The second pillar concerns “Expertise” meaning interdisciplinarity between the multiple skills that are essential for correctly managing assets. Today, more than ever, strong legal, economic, managerial and technical expertise is required so that these assets can genuinely fulfill their purposes.The third pillar is “Collegiality”. Canon law and religious and ecclesiastical bodies are permeated by collegiality. However, in actual experiences, this pillar is not always correctly applied, thus resulting in personalism, clericalism, abuses of power and a lack of transparency, “double lives” and corruption. Child abuse and bad management of assets are the issues that create the most painful wounds in the People of God.
The Permanent Observatory on Ecclesiastical Assets was created as an independent instrument to prevent, in advance, and avoid all possible scandals relating to the management of assets, by promoting a positive culture that will build bridges and promote a dialogue while offering incentives for managing assets and any transformations in a healthy and transparent manner. Indeed, it is not correct to generically qualify ecclesiastical assets as assets belonging to the Catholic Church or even the Vatican.
The autonomy all religious and ecclesiastical bodies enjoy from a legal perspective, and in terms of their assets, recognises them as the legitimate owners of these assets. It is worth remembering once again that the code of Canon Law also provides for the concept of “stable property”: more than ever before, this is transforming because it is allocated to the mission.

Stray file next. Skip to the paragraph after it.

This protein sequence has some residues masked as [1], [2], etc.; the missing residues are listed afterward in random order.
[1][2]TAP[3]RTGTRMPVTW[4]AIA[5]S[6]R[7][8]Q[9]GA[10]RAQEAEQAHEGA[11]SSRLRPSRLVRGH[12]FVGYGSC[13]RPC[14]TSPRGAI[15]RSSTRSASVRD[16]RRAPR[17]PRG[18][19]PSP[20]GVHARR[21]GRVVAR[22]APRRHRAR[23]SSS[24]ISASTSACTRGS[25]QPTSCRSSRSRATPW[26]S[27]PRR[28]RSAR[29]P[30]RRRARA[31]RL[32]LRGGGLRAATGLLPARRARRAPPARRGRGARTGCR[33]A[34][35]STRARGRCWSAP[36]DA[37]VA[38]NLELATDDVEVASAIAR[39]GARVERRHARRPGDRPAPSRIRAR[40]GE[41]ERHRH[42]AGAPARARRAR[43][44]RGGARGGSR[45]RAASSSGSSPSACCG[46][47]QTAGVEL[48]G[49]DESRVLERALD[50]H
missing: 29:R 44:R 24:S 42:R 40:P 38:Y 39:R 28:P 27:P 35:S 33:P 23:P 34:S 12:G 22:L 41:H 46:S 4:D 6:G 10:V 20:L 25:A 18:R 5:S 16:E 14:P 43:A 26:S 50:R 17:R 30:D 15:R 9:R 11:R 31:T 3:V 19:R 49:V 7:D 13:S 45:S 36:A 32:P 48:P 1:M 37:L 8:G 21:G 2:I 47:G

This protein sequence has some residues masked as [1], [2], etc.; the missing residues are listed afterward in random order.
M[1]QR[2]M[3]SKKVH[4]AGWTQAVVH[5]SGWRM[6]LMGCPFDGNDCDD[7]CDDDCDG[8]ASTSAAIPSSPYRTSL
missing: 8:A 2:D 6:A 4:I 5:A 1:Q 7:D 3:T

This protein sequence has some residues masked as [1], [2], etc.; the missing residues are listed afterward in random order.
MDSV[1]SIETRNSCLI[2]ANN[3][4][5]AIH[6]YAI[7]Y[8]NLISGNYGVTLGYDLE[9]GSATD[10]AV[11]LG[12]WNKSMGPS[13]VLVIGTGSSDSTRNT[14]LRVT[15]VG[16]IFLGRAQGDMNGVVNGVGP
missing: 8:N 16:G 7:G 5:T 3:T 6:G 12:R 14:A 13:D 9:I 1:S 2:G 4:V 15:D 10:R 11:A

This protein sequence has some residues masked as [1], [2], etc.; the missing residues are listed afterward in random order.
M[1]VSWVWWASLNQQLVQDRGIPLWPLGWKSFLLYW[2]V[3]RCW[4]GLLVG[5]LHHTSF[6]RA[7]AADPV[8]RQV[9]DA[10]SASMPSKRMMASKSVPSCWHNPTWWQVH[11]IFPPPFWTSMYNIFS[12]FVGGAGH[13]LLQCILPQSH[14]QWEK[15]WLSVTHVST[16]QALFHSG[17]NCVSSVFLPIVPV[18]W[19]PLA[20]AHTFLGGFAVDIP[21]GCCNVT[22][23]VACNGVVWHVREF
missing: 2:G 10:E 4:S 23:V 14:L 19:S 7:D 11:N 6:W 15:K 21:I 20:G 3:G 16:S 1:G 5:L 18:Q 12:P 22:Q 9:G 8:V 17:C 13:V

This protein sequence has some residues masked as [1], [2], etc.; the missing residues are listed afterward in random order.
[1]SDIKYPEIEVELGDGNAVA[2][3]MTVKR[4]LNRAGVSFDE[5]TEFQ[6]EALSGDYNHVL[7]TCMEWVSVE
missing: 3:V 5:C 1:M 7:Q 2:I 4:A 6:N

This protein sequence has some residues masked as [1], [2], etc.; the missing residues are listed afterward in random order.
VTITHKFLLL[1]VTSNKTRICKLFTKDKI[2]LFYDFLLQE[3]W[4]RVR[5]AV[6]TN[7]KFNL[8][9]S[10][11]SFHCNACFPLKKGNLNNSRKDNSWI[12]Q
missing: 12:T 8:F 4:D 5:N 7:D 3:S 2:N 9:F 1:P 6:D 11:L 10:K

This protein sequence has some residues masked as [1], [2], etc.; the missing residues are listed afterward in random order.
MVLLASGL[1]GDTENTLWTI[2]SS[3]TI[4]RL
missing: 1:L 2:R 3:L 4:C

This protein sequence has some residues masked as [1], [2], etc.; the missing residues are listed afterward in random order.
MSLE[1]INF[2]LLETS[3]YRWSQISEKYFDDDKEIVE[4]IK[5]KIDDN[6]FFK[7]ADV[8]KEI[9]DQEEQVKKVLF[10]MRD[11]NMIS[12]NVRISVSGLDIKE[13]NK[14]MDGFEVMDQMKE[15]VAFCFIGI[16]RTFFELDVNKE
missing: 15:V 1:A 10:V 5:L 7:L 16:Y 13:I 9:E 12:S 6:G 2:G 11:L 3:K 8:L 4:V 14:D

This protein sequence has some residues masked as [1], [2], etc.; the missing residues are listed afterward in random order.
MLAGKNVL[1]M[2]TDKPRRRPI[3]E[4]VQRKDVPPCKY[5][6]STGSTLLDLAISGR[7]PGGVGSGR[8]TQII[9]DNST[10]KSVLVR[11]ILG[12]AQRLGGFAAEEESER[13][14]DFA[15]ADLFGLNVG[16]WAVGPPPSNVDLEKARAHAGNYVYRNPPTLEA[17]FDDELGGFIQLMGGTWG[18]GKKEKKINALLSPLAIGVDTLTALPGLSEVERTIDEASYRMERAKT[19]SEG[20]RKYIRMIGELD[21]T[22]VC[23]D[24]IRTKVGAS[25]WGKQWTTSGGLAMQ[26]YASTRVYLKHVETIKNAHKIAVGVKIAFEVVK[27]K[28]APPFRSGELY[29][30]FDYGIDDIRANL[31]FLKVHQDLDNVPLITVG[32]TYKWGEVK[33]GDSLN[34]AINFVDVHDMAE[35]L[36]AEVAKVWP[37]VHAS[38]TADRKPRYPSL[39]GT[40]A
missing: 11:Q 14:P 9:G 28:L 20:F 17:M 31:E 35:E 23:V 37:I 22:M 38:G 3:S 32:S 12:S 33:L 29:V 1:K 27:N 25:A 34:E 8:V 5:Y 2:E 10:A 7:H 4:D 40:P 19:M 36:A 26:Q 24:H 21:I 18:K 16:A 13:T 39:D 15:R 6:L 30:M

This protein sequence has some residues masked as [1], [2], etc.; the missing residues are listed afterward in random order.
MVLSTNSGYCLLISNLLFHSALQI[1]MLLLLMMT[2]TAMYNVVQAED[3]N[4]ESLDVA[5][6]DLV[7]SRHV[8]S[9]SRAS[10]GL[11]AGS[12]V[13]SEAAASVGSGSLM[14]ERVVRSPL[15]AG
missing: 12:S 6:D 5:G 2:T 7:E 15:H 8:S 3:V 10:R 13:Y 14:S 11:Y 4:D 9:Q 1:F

Assets are increasingly “dynamic” because the mission of individual bodies is “dynamic”. The Permanent Observatory on Ecclesiastical Assets will deal with this with the utmost attention because there is a clear excess of real estate assets in old Europe (huge old schools, seminaries, convents, institutions) with extremely high management costs. If possible, these real estate assets should be leased out or otherwise sold and the resulting liquidity should be used to fund the aims of the respective bodies in other parts of the world, addressing new ways of fighting poverty or for covering expenses for supporting elderly brothers and sisters.
In any case, we cannot afford to simply improvise when it comes to these delicate issues or even worse leave them to individual decisions by cooperators without a multidisciplinary training. The management of these assets cannot be left to chance or personalisms and the spur of the moment decisions of administrators or individual professionals handling the assets as if they were their own property without considering the aims of the individual bodies. We are also fully aware that ecclesiastical assets and the aims they are geared towards go beyond the earthly existence of individuals.